New Mexico, USA
|Death: ||Mar. 21, 1919|
Son of James Santiago Hubbell and Julianita Gutierrez Hubbell. Siblings: Santiago, Mariana, John Lorenzo, Maria Louisa, Barbara I, J. Felipe, Frank, Tomas, Roman, Thomas Strachan and Barbara II.
He was born in 1856 to James and Julianita Gutierrez Chavez y Hubbell.
Charles (AKA Charlie) Hubbell (1856-1919) was the brother of J. L. Hubbell and worked with him in their efforts to establish a successful business with the Native Americans. On 15 February 1883, Charles Hubbell was appointed postmaster of the Ganado Post Office in the early days of Arizona territory. It has been reported that Charlie did not share his brother's opinion of alcohol. John Lorenzo firmly opposed the use of liquor, stating that it would render a man unable to think effectively. It is possible that Charlie's love of booze led to the discontinuation of the Post Office at Ganado after it was established. John Lorenzo relegated his brother to the locations as far from Ganado as possible and suspected that such action was due to his drinking. Charlie was murdered at Cedar Springs Trading Post by two Navajo men, 'Ada toni Bigue No. 1' and 'Ada toni Bigue No. 2'. Martha Blue only stated these two 'names' in her biography of J.L. Hubbell.
Cedar Springs Trading Post is a little north of Dilkon, AZ on the Navajo Reservation in Coconino County, Arizona. The murder of Charles is quite gruesome. First shot in the head at a close range than burned along with his trading post. His murder was recorded in the newspapers and he has two certificates of death listed in the Genealogy.AZ.Gov website, the first one was recorded on 5/9/1919 an the more detailed one was filed on 8/9/1919 after the trial brought out details about his manner of death and the date of his death. The initial reports estimated the death on March 25, 1919, his murder is corrected to March 21, 1919 a Friday evening. The remains of his body (just his torso) was held in Winslow from March 22 to March 26, 1919 by Mr. Robinson at the Winslow Undertaking Co. He was buried in Winslow on the following Wednesday. His murderers shot him at point blank range in the head and then took all of the kerosene they were able to find in the trading post after they took many items, and poured it over his body then setting him and the trading post on fire. The assailants were tracked to their hogan and arrested. His murder trial was covered in the Winslow Daily Mail and his brother John L. traveled to Flagstaff for the trial. His grave is currently unidentified in Winslow. He was a part of the Hubbell Trading Empire on the Navajo and Hopi Reservations in Arizona. His family trading post is a National Historic Site located in Ganado, AZ and is the oldest trading post in operation on the Navajo Reservation since 1876.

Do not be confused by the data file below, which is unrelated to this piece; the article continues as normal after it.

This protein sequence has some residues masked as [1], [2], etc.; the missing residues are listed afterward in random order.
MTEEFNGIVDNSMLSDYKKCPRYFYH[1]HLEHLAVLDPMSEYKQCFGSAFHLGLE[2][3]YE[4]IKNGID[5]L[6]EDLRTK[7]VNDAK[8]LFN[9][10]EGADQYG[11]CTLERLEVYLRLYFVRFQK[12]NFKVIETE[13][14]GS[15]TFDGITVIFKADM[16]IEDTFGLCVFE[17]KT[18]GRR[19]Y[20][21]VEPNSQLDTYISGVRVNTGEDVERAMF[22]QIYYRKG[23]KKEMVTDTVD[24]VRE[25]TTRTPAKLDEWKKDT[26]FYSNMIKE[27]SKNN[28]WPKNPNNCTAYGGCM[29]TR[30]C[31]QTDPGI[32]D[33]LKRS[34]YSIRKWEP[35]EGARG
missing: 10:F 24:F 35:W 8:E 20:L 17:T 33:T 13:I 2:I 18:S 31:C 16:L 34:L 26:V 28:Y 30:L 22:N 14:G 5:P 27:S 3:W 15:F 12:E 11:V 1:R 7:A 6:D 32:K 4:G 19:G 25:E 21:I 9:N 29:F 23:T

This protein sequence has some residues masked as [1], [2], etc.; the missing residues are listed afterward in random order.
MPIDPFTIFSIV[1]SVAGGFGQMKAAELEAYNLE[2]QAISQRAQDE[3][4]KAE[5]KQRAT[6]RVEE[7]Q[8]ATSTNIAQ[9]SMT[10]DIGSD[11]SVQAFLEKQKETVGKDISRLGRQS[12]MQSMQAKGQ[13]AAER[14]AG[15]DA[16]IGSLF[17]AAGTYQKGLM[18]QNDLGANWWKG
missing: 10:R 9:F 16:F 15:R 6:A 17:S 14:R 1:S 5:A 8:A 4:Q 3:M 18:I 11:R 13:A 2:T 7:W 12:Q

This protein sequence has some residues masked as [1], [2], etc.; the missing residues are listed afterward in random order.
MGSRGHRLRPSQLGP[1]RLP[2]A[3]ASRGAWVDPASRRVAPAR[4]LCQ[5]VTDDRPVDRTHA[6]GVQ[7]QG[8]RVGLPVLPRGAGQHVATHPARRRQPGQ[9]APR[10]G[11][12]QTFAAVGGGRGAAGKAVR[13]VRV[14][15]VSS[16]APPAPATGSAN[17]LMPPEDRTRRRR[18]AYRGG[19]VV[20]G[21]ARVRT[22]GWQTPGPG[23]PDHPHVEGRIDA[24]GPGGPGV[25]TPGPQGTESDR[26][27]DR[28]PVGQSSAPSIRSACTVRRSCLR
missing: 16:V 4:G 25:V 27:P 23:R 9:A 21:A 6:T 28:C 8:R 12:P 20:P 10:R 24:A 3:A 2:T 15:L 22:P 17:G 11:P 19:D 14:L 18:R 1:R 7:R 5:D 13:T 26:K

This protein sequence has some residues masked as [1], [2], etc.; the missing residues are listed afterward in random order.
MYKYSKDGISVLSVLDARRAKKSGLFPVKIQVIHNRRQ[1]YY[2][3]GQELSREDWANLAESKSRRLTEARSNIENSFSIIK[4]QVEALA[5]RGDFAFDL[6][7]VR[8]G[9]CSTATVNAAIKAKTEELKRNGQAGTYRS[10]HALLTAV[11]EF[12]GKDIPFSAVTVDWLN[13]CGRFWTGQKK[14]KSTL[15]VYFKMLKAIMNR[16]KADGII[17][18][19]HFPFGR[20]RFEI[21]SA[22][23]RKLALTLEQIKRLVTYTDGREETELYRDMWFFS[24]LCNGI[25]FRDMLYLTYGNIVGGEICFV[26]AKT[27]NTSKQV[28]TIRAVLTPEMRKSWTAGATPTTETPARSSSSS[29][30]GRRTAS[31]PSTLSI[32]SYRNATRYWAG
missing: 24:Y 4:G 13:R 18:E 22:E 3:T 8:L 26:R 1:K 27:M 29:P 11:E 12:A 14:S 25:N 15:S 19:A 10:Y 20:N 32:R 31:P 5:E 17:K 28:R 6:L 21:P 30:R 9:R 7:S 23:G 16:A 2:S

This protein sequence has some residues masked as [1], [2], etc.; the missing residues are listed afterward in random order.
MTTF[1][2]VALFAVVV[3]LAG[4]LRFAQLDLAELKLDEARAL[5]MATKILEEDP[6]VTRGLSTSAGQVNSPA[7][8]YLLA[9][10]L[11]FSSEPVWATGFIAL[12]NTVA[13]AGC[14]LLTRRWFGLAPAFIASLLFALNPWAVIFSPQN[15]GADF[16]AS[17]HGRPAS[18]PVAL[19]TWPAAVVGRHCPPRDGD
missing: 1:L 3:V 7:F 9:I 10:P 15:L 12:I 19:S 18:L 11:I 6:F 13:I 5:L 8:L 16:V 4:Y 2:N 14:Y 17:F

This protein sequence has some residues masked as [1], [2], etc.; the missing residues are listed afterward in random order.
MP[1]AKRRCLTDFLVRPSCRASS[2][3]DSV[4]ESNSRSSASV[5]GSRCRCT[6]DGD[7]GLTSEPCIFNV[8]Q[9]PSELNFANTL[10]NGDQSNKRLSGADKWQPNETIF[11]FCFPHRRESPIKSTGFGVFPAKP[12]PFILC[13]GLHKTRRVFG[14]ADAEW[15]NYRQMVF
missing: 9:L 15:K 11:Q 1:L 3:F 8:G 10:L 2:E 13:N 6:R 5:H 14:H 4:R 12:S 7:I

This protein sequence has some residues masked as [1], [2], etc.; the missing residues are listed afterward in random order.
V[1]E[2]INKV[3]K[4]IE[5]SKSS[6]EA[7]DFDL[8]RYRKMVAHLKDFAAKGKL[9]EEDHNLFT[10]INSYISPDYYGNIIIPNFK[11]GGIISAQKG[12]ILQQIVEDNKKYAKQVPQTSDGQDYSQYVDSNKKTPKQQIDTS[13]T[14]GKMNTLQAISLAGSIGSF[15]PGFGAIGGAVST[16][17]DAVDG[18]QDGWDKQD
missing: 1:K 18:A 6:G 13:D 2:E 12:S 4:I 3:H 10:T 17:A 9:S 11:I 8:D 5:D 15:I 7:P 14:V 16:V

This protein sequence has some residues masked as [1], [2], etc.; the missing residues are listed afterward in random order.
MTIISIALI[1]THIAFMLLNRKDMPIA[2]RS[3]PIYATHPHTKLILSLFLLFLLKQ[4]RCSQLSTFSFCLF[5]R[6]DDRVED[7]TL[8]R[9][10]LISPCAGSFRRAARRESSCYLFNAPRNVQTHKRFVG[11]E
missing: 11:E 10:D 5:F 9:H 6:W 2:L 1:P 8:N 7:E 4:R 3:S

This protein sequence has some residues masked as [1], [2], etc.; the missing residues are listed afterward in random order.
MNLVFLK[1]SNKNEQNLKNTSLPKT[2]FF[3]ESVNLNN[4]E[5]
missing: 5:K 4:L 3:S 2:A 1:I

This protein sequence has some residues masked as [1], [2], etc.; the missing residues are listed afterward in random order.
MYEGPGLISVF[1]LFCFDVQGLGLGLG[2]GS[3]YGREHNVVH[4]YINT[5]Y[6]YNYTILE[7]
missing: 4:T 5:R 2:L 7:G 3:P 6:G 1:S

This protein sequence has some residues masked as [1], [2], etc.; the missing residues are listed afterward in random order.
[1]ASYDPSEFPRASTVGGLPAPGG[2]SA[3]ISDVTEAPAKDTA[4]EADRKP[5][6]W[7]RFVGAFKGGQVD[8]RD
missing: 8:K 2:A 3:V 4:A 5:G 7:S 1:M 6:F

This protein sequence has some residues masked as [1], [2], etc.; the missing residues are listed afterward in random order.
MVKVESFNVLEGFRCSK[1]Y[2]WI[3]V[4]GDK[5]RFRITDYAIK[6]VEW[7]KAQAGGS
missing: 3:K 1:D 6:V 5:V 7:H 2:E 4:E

James Santiago Lawrence Hubbell (1824 - 1885)
Julianita Gutierrez y Hubbell (1833 - 1899)
Desert View Cemetery
Maintained by: Kenn Evans, II
Originally Created by: Estevan Mirabal
Record added: Aug 17, 2012
Find A Grave Memorial# 95506269